Medical marijuana: 7 reasons why Ohio won’t be selling medical marijuana this week

Sell medical marijuana to patients suffering from cancer, post-traumatic stress disorder and epilepsy. Set up a well-regulated, safe industry. Do it all in two years. Start this Saturday.

But that didn’t happen. Patients won’t have medical cannabis in their hands by the Sept. 8 deadline set by lawmakers when they passed a bill legalizing the treatment more than two years ago.

Of the 26 businesses selected to grow cannabis in Ohio, just four have passed inspections to begin planting seeds. The first seeds were planted July 31 and will take 16 to 22 weeks to reach maturity.

If those plants are going to be processed into oils, edibles and other products, Ohio will likely need more than the 10 processors that have met the state’s requirements so far. More than 100 businesses applied, but few passed muster.

Ohio is not the first state to legalize medical marijuana. It could have learned from states like Maine, which ramped up a basic program within a year, said Karen O’Keefe, director of state policies for the Marijuana Policy Project. Pennsylvania’s law legalizing medical cannabis took effect in May 2016 and the first product was sold this February.

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U.S. frats opt for stricter booze policy in wake of deaths

Hundreds of fraternity houses across the US will no longer allow frat members to serve hard liquor, according to a self-governing policy announced Tuesday in the wake of growing outrage over alcohol-related hazing deaths.

The North-American Interfraternity Conference (NIC) policy effectively means that most of the nation’s fraternities cannot dole out strong booze unless it is served by a licensed third-party vendor.

“At their core, fraternities are about brotherhood, personal development and providing a community of support,” Judson Horras, CEO and president of the NIC, said in a statement. “Alcohol abuse and its serious consequences endanger this very purpose. This action shows fraternities’ clear commitment and leadership to further their focus on the safety of members.”

The NIC is an umbrella organization for fraternities. The group said the new policy was reached in a near-unanimous vote and must be adopted by more than 6,100 of its chapters by September 2019. Those chapters are located on 800 campuses throughout the country.

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Safe injection sites were thought to reduce drug overdoses. The research isn’t so clear.

A new meta-analysis reviewed the evidence on safe injection sites. There’s bad news.

In response to the opioid epidemic, several cities, from New York City to Seattle, are considering a controversial policy: allowing spaces where people can, under supervision, inject heroin and use other drugs. The idea is that if people are going to use drugs anyway, there might as well be places where those drug users can be supervised in case something goes wrong.

“After a rigorous review of similar efforts across the world, and after careful consideration of public health and safety expert views, we believe overdose prevention centers will save lives and get more New Yorkers into the treatment they need to beat this deadly addiction,” New York City Mayor Bill de Blasio said in a statement earlier this year.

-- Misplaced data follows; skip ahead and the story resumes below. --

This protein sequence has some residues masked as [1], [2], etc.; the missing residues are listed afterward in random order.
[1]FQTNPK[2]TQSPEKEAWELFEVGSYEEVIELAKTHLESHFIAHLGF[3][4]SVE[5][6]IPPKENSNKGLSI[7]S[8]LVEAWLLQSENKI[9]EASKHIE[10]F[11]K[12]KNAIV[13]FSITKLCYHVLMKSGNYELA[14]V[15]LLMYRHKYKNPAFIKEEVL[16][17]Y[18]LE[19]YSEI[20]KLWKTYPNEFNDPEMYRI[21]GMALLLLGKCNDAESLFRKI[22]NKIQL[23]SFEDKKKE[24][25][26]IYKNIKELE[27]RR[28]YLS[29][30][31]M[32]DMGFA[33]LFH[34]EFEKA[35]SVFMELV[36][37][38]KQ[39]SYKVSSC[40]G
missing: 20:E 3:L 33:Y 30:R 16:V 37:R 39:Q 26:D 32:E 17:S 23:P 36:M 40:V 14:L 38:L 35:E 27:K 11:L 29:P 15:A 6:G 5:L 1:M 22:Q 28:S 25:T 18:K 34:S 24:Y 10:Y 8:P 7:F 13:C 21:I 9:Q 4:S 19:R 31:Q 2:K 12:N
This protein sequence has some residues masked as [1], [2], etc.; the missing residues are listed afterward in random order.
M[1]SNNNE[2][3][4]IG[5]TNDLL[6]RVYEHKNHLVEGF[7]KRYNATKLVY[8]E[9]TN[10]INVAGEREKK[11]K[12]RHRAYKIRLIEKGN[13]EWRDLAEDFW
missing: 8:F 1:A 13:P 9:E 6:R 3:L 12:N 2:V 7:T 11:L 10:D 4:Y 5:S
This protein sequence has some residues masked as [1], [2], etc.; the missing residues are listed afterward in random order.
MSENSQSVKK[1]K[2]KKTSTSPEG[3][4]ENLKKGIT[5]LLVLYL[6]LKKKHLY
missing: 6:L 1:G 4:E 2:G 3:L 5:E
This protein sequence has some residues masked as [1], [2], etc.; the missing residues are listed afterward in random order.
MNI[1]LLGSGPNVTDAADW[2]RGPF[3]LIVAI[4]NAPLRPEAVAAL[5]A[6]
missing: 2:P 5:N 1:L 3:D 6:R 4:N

But a new study has found that these places, known as supervised drug consumption sites, safe injection sites, and many other names, may not be as effective at preventing overdose deaths and other drug-related problems as once thought. According to a new review of the research published in the International Journal of Drug Policy, safe consumption sites appear to have only a small favorable relation to drug-related crimes but no significant effect on several other outcomes, including overdose mortality and syringe sharing.

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Almost one in 20 U.S. adults now use e-cigarettes

Roughly 10.8 million American adults are currently using e-cigarettes, and more than half of them are under 35 years old, a U.S. study suggests.

One in three e-cigarette users are vaping daily, researchers report in the Annals of Internal Medicine.

“Electronic cigarette use is also closely associated with other high-risk behaviors,” said senior study author Dr. Michael Blaha, director of clinical research for the Johns Hopkins Ciccarone Center for the Prevention of Heart Disease in Baltimore. “The most common pattern of use in the U.S. is dual use, i.e. current use of both traditional cigarettes and electronic cigarettes.”

Twenty-somethings, smokers of traditional cigarettes, unemployed adults, and people who identify as lesbian, bisexual, gay, and transgender (LGBT) are more likely than other individuals to use e-cigarettes, the study also found.

“It is becoming clear that specific vulnerable groups are at highest risk of adopting electronic cigarettes,” Blaha said by email.

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What Corona Owner’s $4 Billion Bet on a Marijuana Firm Says About Pot’s Future

What does a beer company do to hedge against slowing growth in its main business? In the case of the parent company of Corona, the answer is to invest heavily in the marijuana industry.

Constellation Brands, which also makes Robert Mondavi wine and Svedka vodka, announced on Wednesday that it had invested $4 billion in Canopy Growth, a publicly traded Canadian cannabis producer. The deal comes nearly 10 months after Constellation first took a 10 percent stake in Canopy to help create nonalcoholic cannabis-infused drinks and other products.

Constellation’s investment in Canopy, the biggest known deal in the marijuana industry, shows just how far traditional alcoholic beverage companies are willing to go to find growth. As sales of beer fall in the United States, brewers have begun to bet that legalization of marijuana around the globe, especially the United States, will continue to build momentum and sales of cannabis products will take off.

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CBD Oil – legal or not?